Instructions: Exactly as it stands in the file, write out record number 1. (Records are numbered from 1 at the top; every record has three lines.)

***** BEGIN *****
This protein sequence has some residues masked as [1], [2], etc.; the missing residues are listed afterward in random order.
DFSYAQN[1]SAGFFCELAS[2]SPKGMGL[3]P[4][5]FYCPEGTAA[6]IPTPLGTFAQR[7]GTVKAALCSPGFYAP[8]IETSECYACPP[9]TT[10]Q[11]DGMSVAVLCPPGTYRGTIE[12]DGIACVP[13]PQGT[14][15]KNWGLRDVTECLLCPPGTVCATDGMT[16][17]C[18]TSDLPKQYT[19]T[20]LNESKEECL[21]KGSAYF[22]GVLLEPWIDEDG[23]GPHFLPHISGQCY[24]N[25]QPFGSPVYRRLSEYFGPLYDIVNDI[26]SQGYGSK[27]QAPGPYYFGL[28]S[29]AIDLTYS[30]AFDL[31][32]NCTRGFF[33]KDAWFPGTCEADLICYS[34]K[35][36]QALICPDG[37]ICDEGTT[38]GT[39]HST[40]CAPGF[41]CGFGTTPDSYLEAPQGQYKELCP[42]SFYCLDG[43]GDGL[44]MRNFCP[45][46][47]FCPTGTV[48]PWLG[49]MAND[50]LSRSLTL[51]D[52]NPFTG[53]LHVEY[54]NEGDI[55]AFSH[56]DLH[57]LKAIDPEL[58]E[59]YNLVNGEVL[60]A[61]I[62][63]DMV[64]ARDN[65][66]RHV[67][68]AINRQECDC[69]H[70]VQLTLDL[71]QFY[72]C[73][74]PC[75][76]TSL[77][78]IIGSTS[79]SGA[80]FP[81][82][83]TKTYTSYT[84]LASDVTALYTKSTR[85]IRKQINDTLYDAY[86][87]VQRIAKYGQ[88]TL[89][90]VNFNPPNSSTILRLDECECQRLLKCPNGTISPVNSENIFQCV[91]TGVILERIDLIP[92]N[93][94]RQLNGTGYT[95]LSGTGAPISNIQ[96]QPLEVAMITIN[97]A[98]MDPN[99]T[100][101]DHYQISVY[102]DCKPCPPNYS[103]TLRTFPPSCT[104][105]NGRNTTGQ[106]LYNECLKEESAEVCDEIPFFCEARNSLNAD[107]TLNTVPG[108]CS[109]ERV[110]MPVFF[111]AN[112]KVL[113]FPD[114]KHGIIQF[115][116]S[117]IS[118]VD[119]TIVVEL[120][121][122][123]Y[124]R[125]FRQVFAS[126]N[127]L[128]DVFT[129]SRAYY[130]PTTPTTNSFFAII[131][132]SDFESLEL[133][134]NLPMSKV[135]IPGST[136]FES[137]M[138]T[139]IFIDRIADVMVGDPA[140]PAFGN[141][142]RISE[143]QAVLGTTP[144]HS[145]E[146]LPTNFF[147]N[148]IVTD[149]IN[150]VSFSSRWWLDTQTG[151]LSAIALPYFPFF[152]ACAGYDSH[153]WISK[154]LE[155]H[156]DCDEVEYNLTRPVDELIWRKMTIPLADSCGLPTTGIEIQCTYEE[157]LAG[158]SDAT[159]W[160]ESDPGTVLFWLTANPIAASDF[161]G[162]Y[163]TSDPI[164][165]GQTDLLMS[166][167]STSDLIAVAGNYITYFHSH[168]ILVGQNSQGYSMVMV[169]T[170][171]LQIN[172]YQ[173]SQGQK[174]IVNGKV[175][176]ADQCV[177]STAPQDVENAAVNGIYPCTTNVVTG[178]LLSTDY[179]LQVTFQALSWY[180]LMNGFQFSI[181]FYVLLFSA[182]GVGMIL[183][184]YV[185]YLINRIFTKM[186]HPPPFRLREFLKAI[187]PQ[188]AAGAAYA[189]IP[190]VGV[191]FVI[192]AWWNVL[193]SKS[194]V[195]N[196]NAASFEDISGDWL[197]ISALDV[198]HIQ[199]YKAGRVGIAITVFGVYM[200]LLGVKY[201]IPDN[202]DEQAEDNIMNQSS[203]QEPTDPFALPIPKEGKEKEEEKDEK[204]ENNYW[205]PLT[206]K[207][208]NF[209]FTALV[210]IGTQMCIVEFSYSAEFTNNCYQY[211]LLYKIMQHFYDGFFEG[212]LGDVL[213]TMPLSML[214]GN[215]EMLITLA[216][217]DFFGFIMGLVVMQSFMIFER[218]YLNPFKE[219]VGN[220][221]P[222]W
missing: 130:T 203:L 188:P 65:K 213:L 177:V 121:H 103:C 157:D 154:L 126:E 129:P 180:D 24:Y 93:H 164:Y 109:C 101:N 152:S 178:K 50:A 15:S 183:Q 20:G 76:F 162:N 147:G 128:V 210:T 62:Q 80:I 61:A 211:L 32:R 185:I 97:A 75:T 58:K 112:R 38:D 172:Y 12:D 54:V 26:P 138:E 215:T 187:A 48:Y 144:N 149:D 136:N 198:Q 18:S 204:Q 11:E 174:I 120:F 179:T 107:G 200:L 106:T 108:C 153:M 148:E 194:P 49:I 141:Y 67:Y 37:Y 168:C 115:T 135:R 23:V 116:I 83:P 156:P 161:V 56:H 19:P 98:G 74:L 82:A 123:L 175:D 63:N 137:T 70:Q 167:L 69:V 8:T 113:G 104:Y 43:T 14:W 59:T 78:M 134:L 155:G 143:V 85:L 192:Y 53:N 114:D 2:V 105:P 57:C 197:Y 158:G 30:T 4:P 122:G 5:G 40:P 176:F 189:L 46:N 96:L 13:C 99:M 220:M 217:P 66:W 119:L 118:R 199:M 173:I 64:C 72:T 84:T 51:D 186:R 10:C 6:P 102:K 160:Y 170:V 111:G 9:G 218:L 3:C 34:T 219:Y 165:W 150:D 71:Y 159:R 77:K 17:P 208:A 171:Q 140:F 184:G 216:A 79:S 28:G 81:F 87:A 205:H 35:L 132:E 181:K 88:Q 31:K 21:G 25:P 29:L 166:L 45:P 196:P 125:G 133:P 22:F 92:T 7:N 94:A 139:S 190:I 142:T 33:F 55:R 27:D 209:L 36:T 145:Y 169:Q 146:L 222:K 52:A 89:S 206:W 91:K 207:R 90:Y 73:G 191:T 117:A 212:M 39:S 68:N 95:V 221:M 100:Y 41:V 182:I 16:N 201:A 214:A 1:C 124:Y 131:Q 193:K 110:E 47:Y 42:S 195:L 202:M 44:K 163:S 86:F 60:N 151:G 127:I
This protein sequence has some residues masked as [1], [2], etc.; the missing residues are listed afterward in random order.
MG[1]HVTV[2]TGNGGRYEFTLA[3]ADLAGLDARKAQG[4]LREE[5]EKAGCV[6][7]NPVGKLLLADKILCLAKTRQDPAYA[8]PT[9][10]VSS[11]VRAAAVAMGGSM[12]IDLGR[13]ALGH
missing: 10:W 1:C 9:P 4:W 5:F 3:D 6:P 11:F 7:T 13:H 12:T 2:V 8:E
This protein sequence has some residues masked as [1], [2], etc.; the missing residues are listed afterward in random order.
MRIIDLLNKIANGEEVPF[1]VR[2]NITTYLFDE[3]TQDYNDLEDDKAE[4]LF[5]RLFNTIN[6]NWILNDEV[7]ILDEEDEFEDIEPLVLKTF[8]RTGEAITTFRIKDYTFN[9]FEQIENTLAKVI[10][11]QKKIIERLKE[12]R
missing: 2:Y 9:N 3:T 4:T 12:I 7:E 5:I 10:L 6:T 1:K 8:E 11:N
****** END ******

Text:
This protein sequence has some residues masked as [1], [2], etc.; the missing residues are listed afterward in random order.
DFSYAQN[1]SAGFFCELAS[2]SPKGMGL[3]P[4][5]FYCPEGTAA[6]IPTPLGTFAQR[7]GTVKAALCSPGFYAP[8]IETSECYACPP[9]TT[10]Q[11]DGMSVAVLCPPGTYRGTIE[12]DGIACVP[13]PQGT[14][15]KNWGLRDVTECLLCPPGTVCATDGMT[16][17]C[18]TSDLPKQYT[19]T[20]LNESKEECL[21]KGSAYF[22]GVLLEPWIDEDG[23]GPHFLPHISGQCY[24]N[25]QPFGSPVYRRLSEYFGPLYDIVNDI[26]SQGYGSK[27]QAPGPYYFGL[28]S[29]AIDLTYS[30]AFDL[31][32]NCTRGFF[33]KDAWFPGTCEADLICYS[34]K[35][36]QALICPDG[37]ICDEGTT[38]GT[39]HST[40]CAPGF[41]CGFGTTPDSYLEAPQGQYKELCP[42]SFYCLDG[43]GDGL[44]MRNFCP[45][46][47]FCPTGTV[48]PWLG[49]MAND[50]LSRSLTL[51]D[52]NPFTG[53]LHVEY[54]NEGDI[55]AFSH[56]DLH[57]LKAIDPEL[58]E[59]YNLVNGEVL[60]A[61]I[62][63]DMV[64]ARDN[65][66]RHV[67][68]AINRQECDC[69]H[70]VQLTLDL[71]QFY[72]C[73][74]PC[75][76]TSL[77][78]IIGSTS[79]SGA[80]FP[81][82][83]TKTYTSYT[84]LASDVTALYTKSTR[85]IRKQINDTLYDAY[86][87]VQRIAKYGQ[88]TL[89][90]VNFNPPNSSTILRLDECECQRLLKCPNGTISPVNSENIFQCV[91]TGVILERIDLIP[92]N[93][94]RQLNGTGYT[95]LSGTGAPISNIQ[96]QPLEVAMITIN[97]A[98]MDPN[99]T[100][101]DHYQISVY[102]DCKPCPPNYS[103]TLRTFPPSCT[104][105]NGRNTTGQ[106]LYNECLKEESAEVCDEIPFFCEARNSLNAD[107]TLNTVPG[108]CS[109]ERV[110]MPVFF[111]AN[112]KVL[113]FPD[114]KHGIIQF[115][116]S[117]IS[118]VD[119]TIVVEL[120][121][122][123]Y[124]R[125]FRQVFAS[126]N[127]L[128]DVFT[129]SRAYY[130]PTTPTTNSFFAII[131][132]SDFESLEL[133][134]NLPMSKV[135]IPGST[136]FES[137]M[138]T[139]IFIDRIADVMVGDPA[140]PAFGN[141][142]RISE[143]QAVLGTTP[144]HS[145]E[146]LPTNFF[147]N[148]IVTD[149]IN[150]VSFSSRWWLDTQTG[151]LSAIALPYFPFF[152]ACAGYDSH[153]WISK[154]LE[155]H[156]DCDEVEYNLTRPVDELIWRKMTIPLADSCGLPTTGIEIQCTYEE[157]LAG[158]SDAT[159]W[160]ESDPGTVLFWLTANPIAASDF[161]G[162]Y[163]TSDPI[164][165]GQTDLLMS[166][167]STSDLIAVAGNYITYFHSH[168]ILVGQNSQGYSMVMV[169]T[170][171]LQIN[172]YQ[173]SQGQK[174]IVNGKV[175][176]ADQCV[177]STAPQDVENAAVNGIYPCTTNVVTG[178]LLSTDY[179]LQVTFQALSWY[180]LMNGFQFSI[181]FYVLLFSA[182]GVGMIL[183][184]YV[185]YLINRIFTKM[186]HPPPFRLREFLKAI[187]PQ[188]AAGAAYA[189]IP[190]VGV[191]FVI[192]AWWNVL[193]SKS[194]V[195]N[196]NAASFEDISGDWL[197]ISALDV[198]HIQ[199]YKAGRVGIAITVFGVYM[200]LLGVKY[201]IPDN[202]DEQAEDNIMNQSS[203]QEPTDPFALPIPKEGKEKEEEKDEK[204]ENNYW[205]PLT[206]K[207][208]NF[209]FTALV[210]IGTQMCIVEFSYSAEFTNNCYQY[211]LLYKIMQHFYDGFFEG[212]LGDVL[213]TMPLSML[214]GN[215]EMLITLA[216][217]DFFGFIMGLVVMQSFMIFER[218]YLNPFKE[219]VGN[220][221]P[222]W
missing: 130:T 203:L 188:P 65:K 213:L 177:V 121:H 103:C 157:D 154:L 126:E 129:P 180:D 24:Y 93:H 164:Y 109:C 101:N 152:S 178:K 50:A 15:S 183:Q 20:G 76:F 162:N 147:G 128:V 210:T 62:Q 80:I 61:A 211:L 32:R 185:I 97:A 75:T 58:K 112:R 38:D 172:Y 12:D 54:V 26:P 138:E 215:T 187:A 48:Y 144:N 149:D 136:N 198:Q 18:S 204:Q 11:E 174:I 120:F 179:T 107:G 200:L 106:T 108:C 153:M 148:E 194:P 49:I 141:Y 67:Y 37:Y 168:C 115:T 135:R 23:V 116:I 83:P 156:P 161:V 56:H 19:P 98:G 74:L 82:A 123:L 175:D 63:N 137:T 70:Q 167:L 69:V 8:T 113:G 104:Y 43:T 14:W 59:T 78:M 134:L 155:G 143:V 85:L 192:Y 53:N 114:D 2:V 105:P 57:C 197:Y 158:G 30:T 4:P 122:G 5:G 40:P 176:F 189:L 46:N 96:L 13:C 99:M 220:M 217:P 66:W 119:L 118:R 199:M 173:I 64:C 72:T 84:T 51:D 186:R 10:C 6:P 102:K 160:Y 170:V 111:G 9:G 218:L 3:C 34:T 219:Y 165:W 150:D 71:Y 159:R 77:K 17:P 208:A 171:Q 140:F 184:G 216:A 79:S 28:G 81:F 87:A 205:H 35:L 132:E 181:K 88:Q 31:K 21:G 25:P 29:L 166:L 45:P 196:P 125:G 133:P 22:F 92:T 7:N 94:A 139:S 190:I 142:T 33:F 55:R 27:D 209:L 36:T 145:Y 169:Q 146:L 222:K 52:A 89:S 206:W 91:K 207:R 90:Y 73:G 191:T 117:A 212:M 39:S 68:N 95:V 221:M 100:Y 41:V 182:I 16:N 201:A 214:A 1:C 124:Y 131:Q 193:K 110:E 47:Y 42:S 195:L 202:M 44:K 163:S 86:F 60:N 151:G 127:I